DVUSD spent tremendous amounts of time, money, and effort to design a complete intervention system for students who experienced learning loss and anxiety during the pandemic. Teachers worked in Professional Learning Communities (PLC) on Fridays throughout the year to support struggling students. The staff identified student needs and designed internal interventions to catch them up. Instead of a single teacher being responsible for ensuring all student learning, the collaborative teams and the school shared responsibility. The goal over the past three years has been a shift from “These students are mine,” to “Our teams are going to use our collective strengths to ensure that all students learn at high levels.” The shared-responsibility focus has been most important in 2021.

    Campus administrators and central office personnel also built learning camps, purchased software programs, and monitored the success of interventions during the year, holiday breaks, and summertime opportunities. JumpStart programs for K-9 students, growth mindset classes for middle school math students, writing workshops to build language skills for English Language Learners, and strong secondary online summer programs were key supports for students. Working closely with Community Education and business partners helped DVUSD provide enrichment opportunities for whole child learning through various camps like the ever-popular Science Rocks camp. National financial support from the Elementary and Secondary School Emergency Relief funds (ESSR) I, II, and III helped support all of these learning loss interventions. The biggest academic variable was being one of the first Arizona school districts to return to in-person learning; the classroom experience helped increase our academic success and limited the exponential growth of learning loss caused by the pandemic.


    Deer Valley Unified School District is noted for quality professional development training for staff; our 2021 efforts were aligned to the direction of the district Strategic Plan helping our professional development have meaning and purpose. Many administrators continued to receive the McREL Balanced Leadership training and several interested staff filled the available seats at the DVUSD Aspiring Administrator Academy. Staff also received specialized training for their discipline or area of expertise with time to collaborate in a PLC, a special education Community of Practice, or organized group training. Teachers continue to work through the educational truths found in the book called, Teacher Clarity. This text focuses on what, why, and how to teach each state standard and what success looks like from students, ultimately passing the ownership of the learning to the student.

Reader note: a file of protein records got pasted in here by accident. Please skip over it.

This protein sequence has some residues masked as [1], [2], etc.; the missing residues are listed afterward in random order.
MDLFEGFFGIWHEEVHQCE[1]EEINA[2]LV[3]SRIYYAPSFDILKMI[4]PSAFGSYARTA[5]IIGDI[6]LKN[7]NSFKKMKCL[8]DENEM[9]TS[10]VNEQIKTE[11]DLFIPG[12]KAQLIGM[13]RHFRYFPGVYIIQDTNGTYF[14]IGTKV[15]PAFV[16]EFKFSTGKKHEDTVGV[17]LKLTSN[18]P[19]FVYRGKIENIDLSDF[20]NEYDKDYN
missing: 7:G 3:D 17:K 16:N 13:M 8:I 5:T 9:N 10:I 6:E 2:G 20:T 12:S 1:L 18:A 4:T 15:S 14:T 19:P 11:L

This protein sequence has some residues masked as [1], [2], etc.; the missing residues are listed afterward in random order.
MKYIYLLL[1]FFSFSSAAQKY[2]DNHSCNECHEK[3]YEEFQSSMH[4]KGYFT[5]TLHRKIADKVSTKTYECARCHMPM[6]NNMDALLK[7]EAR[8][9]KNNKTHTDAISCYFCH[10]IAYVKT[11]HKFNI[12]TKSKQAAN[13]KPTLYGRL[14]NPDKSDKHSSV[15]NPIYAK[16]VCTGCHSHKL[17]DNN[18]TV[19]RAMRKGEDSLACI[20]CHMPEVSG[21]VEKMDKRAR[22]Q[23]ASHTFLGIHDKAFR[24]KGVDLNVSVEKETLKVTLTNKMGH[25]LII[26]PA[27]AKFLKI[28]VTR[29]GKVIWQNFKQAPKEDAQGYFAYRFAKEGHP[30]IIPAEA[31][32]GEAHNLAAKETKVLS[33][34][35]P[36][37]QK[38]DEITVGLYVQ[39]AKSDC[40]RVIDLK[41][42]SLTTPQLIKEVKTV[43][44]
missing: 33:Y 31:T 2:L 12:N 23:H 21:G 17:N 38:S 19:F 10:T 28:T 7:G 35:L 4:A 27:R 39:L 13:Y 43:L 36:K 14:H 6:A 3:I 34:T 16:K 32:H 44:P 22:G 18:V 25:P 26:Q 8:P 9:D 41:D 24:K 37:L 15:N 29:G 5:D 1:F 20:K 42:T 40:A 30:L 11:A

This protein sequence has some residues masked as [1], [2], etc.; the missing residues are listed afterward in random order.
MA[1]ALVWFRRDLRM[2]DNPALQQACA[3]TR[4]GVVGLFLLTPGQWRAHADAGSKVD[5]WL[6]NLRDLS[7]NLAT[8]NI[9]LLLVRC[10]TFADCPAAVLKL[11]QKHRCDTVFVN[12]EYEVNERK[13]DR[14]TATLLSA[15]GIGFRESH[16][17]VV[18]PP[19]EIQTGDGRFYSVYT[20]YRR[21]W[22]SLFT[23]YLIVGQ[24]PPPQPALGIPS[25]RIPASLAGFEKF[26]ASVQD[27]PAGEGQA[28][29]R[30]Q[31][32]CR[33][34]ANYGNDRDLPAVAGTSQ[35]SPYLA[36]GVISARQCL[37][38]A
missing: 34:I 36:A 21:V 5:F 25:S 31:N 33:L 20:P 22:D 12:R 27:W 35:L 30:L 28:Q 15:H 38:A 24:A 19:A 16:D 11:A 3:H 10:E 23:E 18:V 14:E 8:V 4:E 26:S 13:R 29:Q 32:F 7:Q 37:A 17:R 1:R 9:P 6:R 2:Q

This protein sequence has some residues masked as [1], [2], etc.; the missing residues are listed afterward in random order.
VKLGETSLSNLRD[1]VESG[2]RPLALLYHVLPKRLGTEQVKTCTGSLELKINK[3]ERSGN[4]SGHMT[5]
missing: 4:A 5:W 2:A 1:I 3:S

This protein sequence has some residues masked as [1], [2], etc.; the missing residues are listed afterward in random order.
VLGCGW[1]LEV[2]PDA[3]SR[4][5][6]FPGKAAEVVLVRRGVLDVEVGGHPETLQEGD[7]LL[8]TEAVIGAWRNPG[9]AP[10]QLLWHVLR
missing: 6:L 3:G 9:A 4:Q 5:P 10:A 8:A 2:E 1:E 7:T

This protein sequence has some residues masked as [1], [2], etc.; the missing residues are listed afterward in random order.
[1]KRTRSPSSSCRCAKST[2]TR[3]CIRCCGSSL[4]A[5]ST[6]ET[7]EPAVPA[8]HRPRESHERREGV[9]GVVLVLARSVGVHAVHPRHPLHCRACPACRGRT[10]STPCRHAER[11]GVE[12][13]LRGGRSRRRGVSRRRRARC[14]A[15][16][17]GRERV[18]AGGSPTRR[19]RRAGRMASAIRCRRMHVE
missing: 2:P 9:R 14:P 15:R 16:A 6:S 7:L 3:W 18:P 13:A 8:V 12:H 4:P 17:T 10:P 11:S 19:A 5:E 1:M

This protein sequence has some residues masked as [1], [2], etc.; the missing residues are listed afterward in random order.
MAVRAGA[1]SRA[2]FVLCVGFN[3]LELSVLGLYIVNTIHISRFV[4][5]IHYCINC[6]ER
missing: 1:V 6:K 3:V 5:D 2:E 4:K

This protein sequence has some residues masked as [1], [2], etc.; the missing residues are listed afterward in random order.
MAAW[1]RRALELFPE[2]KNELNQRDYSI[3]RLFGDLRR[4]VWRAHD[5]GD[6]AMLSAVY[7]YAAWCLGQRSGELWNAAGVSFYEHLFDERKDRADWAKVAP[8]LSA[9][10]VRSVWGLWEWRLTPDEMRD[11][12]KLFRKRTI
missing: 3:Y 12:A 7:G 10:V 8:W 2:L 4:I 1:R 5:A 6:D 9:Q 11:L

The long list of DVUSD staff and student achievements may be found on DVUSD's #Extraordinary Achievements page, but some deserve extra recognition.  As a school district, DVUSD became an international leader, endorsed as one of eleven large-school PLC districts in the world as a model PLC school district. Mountain Shadows became a model PLC school in 2021 as well. DVUSD has trained over 60 model PLC teacher-leaders to help align our academic systems towards collaboration for student learning. Because of Deer Valley’s academic successes, DVUSD was asked to present at the national LearningForward Conference and to compose a written summary of DVUSD’s journey in the national PLC magazine for Solution Tree. Professional Learning Communities are the rocket-fuel for our recent rise in academic excellence; collaboration is the key to team success. As said once before, “If you want to go fast, go alone. If you want to go far, go together.”

    While several DVUSD schools were awarded an A+ School of Excellence designation, more will be announced in the spring of 2022 adding to DVUSD’s peer-leading 22 schools. The DVUSD Communications Department received two awards of excellence from the National School Public Relations Association and the Fiscal and Business Services Department received the Certificate of Excellence in Financial Reporting from the Association of School Business Officials for the 33rd year in a row highlighting DVUSD’s continued commitment to financial transparency and accountability.